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While digital NFT art is booming, recently becoming one of the most broadly discussed topics in the art world, this success has also raised an issue of its environmental cost.
NFT (non-fungible tokens) art is seen by many as an evolution in art collecting in relation to digital assets. The tokens are sometimes sold for millions of dollars, contributing to the creation of the crypto art market, the value of which is constantly growing. On the other side, interest in NFT art has also raised questions of its impact on the earth’s climate and the high carbon dioxide emissions generated by the cryptocurrencies used to buy and sell them.
All of the crypto art platforms use cryptocurrencies, especially Ethereum, to make transactions selling and buying digital art pieces. NFTs exist on the Ethereum blockchain which is energy costly – the tokens are created (mined) based on a process known as Proof-of-Work that necessitates large computing powers that emit CO2. This incredibly power-hungry process acts as a sort of security system which keeps financial records secure and makes it possible for the transactions to be made peer-to-peer without a need for a trusted third party (like a bank).
Proof-of-Work is used widely for validating transactions and mining new tokens. Therefore, the more crypto art scales and the more interest it gains, the more energy we need as new miners join the network.
The Ethereum Energy Consumption Index shows that the network consumes as much energy as the country of Qatar, and its carbon footprint is comparable to the carbon footprint of Sudan. The Index shows that a single Ethereum transaction is equivalent to the power consumption of an average US household of 2.8 days and equivalent to the carbon footprint of 87 VISA transactions or 6.5 hours of watching YouTube.
What remains a question of debate is whether NFTs are significantly increasing the emissions from Ethereum, or if they are still a relatively small amount of all the transactions made there. However, crypto art seems to be a new trend, and it may soon lead to very high levels of pollution.
Artist Memo Akten decided to trace the blockchain activity related to 18,000 works of NTF art. We know that energy consumption goes beyond adding a token to the blockchain – there is a number of other factors to consider as well, such as transactions receiving offers or reselling works on the NFT market.
To highlight the issue of gas emissions related to NFT art, Akten created the cryptoart.wtf website which “was designed to share the best available information about the energy use and environmental impact of the growing Proof-of-Work based crypto art and NFT markets.” The website was a kind of roulette that selected digital artworks and provided estimates of energy consumption and emissions until Akten took it down on 12th March. This was after he saw that someone had misused it and calculated the footprint of the whole Foundation app’s transfers and spread, attributing it to one NFT.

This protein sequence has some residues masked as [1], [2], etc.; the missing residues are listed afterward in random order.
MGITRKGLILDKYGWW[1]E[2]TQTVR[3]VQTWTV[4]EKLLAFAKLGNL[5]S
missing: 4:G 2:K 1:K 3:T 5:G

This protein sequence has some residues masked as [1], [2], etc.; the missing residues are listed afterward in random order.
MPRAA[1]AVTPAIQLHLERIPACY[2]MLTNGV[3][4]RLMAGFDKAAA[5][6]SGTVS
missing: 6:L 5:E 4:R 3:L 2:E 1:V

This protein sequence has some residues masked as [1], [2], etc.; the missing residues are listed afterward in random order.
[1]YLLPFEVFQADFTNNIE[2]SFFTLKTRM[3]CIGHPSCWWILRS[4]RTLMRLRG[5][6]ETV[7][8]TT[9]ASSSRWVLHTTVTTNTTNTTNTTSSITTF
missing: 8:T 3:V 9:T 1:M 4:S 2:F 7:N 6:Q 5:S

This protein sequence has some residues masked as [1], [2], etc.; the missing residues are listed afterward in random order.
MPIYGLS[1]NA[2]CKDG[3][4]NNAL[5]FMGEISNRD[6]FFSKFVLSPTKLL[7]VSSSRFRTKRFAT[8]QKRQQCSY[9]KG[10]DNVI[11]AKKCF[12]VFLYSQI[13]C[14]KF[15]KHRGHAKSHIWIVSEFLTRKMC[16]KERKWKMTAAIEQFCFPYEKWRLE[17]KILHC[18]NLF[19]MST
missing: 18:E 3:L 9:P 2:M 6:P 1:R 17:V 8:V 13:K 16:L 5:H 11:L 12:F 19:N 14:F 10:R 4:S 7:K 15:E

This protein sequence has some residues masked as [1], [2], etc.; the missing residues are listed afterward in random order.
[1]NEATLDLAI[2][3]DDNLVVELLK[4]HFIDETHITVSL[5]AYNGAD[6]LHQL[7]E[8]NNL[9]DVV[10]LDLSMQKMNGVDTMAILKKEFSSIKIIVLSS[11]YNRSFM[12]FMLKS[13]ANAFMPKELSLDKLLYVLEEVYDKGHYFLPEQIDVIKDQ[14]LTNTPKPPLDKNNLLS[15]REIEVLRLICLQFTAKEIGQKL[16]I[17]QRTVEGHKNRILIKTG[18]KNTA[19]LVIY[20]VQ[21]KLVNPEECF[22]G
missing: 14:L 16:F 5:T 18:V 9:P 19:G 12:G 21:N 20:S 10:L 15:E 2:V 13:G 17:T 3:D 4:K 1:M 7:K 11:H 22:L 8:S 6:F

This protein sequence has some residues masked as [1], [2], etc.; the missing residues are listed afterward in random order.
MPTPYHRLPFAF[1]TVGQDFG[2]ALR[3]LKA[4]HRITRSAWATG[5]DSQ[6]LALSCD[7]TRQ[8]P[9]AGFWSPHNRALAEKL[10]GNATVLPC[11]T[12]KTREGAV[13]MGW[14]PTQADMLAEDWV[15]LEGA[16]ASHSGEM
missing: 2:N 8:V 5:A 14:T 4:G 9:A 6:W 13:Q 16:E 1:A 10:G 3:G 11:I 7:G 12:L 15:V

Until recently the environmental problem related to NFT art did not exist, due to the small scale of this phenomenon, but now the interest and sales of digital assets have skyrocketed so rapidly that the energy consumption of the whole process is getting very high.
Joanie Lemercier is a modern art creator who wanted to make his works more sustainable and lower his impact on the planet. Discovering the crypto art world, he decided to release some of his digital works on the NiftyGateway platform. It sold out in 10 seconds and he started preparing his second release. But on the day it was due to drop, he decided to publish a blog post instead, calculating that his release of six crypto artworks consumed in 10 seconds more electricity than his entire studio in the previous two years.
He mentioned that we lack transparency and best practices, and we are not provided with information on how to minimize the harmful impact of these transactions on the environment.
Some artists claim that their artworks will be carbon neutral, as they offset emissions from their NFTs by investing in renewable energy projects that remove carbon pollution from the atmosphere. This attitude, though, raises a lot of criticism.
Ethereum is planning to move to a mechanism called Proof-of-Stake (PoS), which is less energy intensive. However, as it is a big technical challenge and is less tested, it might still take a long time until this upgrade is fully launched. Its launch would mean that Ethereum’s electricity consumption would drop by 99%.
Ultimately, these artists are also the ones that are demanding changes, and if the platforms don’t meet their expectations they might turn to marketplaces that use cleaner cryptocurrencies.
The art industry has been facing the challenge of its carbon footprint for some time already. Despite the art world’s image as socially conscious, artworks crossing the borders for various fair shows and exhibitions have led to increasing pollution. Will we soon see a major change when collectors ask themselves questions about alternative shipping methods or better choices in building digital art collections? Will the platforms reward people who can find new ways of making crypto art more sustainable?
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